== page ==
Different Types of Brake Linesby J. Cavan Barry
Brake lines are crucial to the hydraulic braking system of every vehicle. These are made as two different products that serve an array of a driver's needs and desires.
There are two types of brake lines commonly used in cars in 2009: the basic rubber brake line found in every vehicle that is installed at the auto manufacturer, and the steel-braided brake line, which is a rubber brake line wrapped in a steel mesh.
The basic brake line serves to hold and distribute brake fluid to the brakes on a vehicle. Steel-braided brake lines are a performance aftermarket addition where the steel mesh restricts the brake lines from swelling, thus creating a more responsive braking system.
The cost of brake lines can vary greatly depending on the vehicle make and model, but steel-braided brake lines will usually be an average of 30% more than basic OEM (original equipment manufacturer) brake lines.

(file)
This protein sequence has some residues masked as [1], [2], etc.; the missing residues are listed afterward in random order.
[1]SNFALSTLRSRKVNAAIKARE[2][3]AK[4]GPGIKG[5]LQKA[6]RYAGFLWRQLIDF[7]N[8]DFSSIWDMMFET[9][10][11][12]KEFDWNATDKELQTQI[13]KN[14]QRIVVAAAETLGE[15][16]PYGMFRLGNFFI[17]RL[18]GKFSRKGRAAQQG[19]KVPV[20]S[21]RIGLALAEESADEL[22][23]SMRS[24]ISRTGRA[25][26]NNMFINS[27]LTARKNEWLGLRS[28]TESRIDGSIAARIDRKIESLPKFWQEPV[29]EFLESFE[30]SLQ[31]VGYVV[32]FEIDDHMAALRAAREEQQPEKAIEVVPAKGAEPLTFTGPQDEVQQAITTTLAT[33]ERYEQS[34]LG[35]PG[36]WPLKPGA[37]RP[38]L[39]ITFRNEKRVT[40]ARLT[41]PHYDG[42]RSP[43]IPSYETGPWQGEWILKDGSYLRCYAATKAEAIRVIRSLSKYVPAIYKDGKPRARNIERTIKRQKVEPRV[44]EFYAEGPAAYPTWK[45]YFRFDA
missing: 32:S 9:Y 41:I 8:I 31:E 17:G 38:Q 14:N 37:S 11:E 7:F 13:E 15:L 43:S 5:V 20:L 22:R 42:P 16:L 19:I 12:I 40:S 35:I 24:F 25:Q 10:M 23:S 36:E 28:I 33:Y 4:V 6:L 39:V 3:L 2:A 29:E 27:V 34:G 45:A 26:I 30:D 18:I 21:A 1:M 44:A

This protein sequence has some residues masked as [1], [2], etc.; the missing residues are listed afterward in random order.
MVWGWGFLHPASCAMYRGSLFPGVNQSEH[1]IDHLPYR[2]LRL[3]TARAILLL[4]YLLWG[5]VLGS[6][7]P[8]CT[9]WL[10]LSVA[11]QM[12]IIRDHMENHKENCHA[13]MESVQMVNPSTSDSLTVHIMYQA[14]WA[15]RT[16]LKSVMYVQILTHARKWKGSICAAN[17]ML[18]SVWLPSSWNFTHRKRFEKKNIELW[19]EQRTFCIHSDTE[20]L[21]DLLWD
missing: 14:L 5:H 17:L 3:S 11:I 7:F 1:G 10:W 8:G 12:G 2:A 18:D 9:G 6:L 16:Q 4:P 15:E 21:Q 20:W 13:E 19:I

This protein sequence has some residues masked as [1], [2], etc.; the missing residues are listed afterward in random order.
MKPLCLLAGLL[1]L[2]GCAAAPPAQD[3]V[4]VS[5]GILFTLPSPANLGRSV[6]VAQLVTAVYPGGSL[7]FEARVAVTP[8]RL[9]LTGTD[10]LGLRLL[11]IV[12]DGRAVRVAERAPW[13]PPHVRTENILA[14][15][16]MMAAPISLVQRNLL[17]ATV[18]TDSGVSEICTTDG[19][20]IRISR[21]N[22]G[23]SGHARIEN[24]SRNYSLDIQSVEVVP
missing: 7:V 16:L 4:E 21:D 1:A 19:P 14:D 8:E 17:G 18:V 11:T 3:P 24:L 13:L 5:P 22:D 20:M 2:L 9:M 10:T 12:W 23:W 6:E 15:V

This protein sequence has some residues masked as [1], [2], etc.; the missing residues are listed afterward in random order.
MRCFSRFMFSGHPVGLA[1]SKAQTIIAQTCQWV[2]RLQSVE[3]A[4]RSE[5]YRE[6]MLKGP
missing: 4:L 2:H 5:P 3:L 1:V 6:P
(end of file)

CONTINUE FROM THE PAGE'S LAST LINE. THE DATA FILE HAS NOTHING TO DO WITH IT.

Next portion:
Basic OEM brake lines are a cheaper option over the more costly steel-braided lines, but steel-braided brake lines can still be damaged, and the steel mesh makes finding a leak difficult.
Steel-braided brake lines are a performance modification and should not be installed on every vehicle, as they can drastically change the performance of the vehicle and can even void warranties on newer vehicles.
- Brake Handbook; Fred Puhn; 1987
- High-Performance Brake Systems: Design, Selection, and Installation; James Walker; 2007
J. Cavan Barry is an architecture student with over a decade of experience in the general construction field, and four years in architecture. Barry also has nearly a decade of automotive repair experience and is an avid auto enthusiast. After finding an interest in creative writing, he began writing a novel and recently finished the first draft.